Cut Schurkes Loose

According to Wikipedia the etymology of the word “shark” might have been derived from the Yucatec Maya word xok, pronounced ‘shok’. Evidence for this etymology comes from the Oxford English Dictionary, which notes shark first came into use after Sir John Hawkins’ sailors exhibited one in London in 1569 and posted “sharke” to refer to the large sharks of the Caribbean Sea. However, the Middle English Dictionary records an isolated occurrence of the word shark in a letter written by Thomas Beckington in 1442, which rules out a New World etymology.

An alternate etymology states that the original sense of the word was that of “predator, one who preys on others” from the German Schorck, a variant of Schurke “villain, scoundrel” (cf. card shark, loan shark, etc.), which was later applied to the fish due to its predatory behaviour.

There are 470 species of shark in the ocean and their existence dates back to the Ordovician period 400 million years ago, however the expansion of the Chinese economy has led to a massive shark slaughter to satisfy the newly rich Chinese appetite for shark fin soup.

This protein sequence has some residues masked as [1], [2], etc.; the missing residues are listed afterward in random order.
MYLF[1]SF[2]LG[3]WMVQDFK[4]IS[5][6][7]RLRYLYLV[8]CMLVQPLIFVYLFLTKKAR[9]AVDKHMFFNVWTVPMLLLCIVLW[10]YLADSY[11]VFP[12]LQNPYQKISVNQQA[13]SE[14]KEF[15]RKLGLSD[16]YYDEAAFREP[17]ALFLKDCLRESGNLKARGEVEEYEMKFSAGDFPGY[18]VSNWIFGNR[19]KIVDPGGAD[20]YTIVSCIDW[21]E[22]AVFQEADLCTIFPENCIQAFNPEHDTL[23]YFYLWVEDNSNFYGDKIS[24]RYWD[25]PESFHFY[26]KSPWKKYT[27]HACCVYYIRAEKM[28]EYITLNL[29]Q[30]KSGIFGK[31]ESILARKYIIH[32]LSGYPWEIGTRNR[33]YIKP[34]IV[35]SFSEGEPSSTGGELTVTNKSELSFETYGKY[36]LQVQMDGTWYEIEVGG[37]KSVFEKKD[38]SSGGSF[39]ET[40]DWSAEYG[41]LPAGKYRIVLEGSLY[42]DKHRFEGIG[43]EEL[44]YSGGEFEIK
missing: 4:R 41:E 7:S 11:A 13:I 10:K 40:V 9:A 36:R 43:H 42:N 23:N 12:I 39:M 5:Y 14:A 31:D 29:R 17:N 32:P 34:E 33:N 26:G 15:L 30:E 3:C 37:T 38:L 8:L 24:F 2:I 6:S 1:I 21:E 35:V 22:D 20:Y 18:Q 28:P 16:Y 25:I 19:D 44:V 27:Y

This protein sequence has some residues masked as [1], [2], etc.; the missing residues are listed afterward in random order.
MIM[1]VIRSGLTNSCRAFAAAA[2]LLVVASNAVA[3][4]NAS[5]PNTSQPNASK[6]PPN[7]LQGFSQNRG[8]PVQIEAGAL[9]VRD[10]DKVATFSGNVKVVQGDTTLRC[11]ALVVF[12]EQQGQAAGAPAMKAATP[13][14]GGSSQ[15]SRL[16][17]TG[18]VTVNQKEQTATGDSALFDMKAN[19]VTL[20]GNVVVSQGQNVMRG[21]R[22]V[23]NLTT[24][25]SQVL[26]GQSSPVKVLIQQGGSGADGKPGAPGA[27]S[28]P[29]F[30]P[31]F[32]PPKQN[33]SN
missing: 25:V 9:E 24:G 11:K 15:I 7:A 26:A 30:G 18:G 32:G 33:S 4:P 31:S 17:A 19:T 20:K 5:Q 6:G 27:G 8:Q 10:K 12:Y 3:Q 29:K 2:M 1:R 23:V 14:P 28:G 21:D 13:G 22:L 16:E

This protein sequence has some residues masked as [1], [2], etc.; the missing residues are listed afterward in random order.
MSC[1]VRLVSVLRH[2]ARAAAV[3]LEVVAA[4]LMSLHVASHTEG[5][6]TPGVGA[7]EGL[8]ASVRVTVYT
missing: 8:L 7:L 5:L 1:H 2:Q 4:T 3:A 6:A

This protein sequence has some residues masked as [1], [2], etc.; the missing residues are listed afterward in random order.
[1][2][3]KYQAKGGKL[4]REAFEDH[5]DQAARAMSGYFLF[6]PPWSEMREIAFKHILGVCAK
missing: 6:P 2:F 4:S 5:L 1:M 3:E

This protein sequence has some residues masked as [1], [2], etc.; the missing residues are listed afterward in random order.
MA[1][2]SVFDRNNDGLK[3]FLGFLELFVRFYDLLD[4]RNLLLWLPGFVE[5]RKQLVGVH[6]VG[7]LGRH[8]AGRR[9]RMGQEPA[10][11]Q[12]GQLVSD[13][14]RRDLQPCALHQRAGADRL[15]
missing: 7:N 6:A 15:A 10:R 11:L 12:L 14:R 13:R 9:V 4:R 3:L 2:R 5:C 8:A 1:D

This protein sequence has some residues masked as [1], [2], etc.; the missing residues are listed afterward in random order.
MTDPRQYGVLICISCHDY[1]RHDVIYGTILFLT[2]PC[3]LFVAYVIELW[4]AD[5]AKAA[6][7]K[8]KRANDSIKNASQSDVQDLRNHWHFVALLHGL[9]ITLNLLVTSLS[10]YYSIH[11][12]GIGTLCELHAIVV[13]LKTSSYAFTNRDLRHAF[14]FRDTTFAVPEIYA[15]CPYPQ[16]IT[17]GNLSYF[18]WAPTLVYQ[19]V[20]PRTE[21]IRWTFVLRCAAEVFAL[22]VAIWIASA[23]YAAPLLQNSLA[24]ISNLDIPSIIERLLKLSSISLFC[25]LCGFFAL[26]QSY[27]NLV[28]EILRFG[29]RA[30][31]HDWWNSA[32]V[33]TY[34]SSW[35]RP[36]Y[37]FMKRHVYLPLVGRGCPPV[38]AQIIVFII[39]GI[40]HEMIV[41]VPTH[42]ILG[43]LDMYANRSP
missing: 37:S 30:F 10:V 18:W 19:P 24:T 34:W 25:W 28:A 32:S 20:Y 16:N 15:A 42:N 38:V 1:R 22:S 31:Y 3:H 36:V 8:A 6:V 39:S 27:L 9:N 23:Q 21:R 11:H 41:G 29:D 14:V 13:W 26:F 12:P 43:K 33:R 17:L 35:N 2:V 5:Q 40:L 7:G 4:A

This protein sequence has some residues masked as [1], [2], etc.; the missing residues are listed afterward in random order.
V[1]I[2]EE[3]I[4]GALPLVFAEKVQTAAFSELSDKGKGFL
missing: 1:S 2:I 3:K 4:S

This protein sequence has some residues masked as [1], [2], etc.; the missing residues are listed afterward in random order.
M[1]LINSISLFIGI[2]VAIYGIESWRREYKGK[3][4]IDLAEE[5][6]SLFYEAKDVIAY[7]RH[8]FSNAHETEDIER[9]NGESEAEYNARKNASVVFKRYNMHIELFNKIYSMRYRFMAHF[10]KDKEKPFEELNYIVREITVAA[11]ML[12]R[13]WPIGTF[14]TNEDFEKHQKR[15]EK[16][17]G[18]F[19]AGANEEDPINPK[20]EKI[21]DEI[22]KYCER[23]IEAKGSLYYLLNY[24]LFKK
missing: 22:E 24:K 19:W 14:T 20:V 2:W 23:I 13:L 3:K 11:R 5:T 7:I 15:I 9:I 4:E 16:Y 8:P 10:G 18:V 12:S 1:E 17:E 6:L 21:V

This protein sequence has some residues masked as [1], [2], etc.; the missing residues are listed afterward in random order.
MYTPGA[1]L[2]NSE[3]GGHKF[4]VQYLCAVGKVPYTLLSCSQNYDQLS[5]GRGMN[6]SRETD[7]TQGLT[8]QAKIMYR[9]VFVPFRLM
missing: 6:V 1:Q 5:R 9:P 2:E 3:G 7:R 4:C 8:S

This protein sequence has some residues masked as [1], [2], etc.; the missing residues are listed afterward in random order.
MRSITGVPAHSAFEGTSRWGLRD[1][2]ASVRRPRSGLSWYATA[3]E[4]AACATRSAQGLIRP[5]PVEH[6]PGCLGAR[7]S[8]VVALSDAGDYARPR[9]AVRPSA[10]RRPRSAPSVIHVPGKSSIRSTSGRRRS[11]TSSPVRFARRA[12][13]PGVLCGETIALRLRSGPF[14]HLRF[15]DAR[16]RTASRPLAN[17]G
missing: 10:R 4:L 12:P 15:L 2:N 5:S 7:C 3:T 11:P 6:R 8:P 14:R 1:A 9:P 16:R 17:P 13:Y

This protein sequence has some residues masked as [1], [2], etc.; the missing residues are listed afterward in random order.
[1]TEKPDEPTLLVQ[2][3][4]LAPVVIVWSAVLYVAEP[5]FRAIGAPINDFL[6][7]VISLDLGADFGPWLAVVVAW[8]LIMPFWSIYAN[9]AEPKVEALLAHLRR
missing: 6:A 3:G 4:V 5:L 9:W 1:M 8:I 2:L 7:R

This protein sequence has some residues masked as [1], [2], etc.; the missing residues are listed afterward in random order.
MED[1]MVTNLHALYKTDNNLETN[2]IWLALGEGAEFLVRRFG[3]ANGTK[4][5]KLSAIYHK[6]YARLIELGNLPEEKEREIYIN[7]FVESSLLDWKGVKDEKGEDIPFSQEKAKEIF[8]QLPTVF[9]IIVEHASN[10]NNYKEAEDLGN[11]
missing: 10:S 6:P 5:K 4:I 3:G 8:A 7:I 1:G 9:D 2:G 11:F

Last year over a 100 million sharks were harvested from the sea, which is estimated to be 6-8% of the global shark population meaning that there are 20 billion sharks roaming the ocean shallows and depths, although experts reckon that only 3500 Great Whites remainat large.

Ever hungry for prey, but not Man.

The only the reason we can venture into the surf without being gobbled by sharks is because we smell bad and taste worse.

This photo comes from my friend Alison in Palm Beach. The fisherman cut the shark loose and the Schurke fled to the safety of the deep, but the following photo shows how many sharks there are in the sea.

Countless, but not infinite.

Post a Comment

Your email is never shared. Required fields are marked *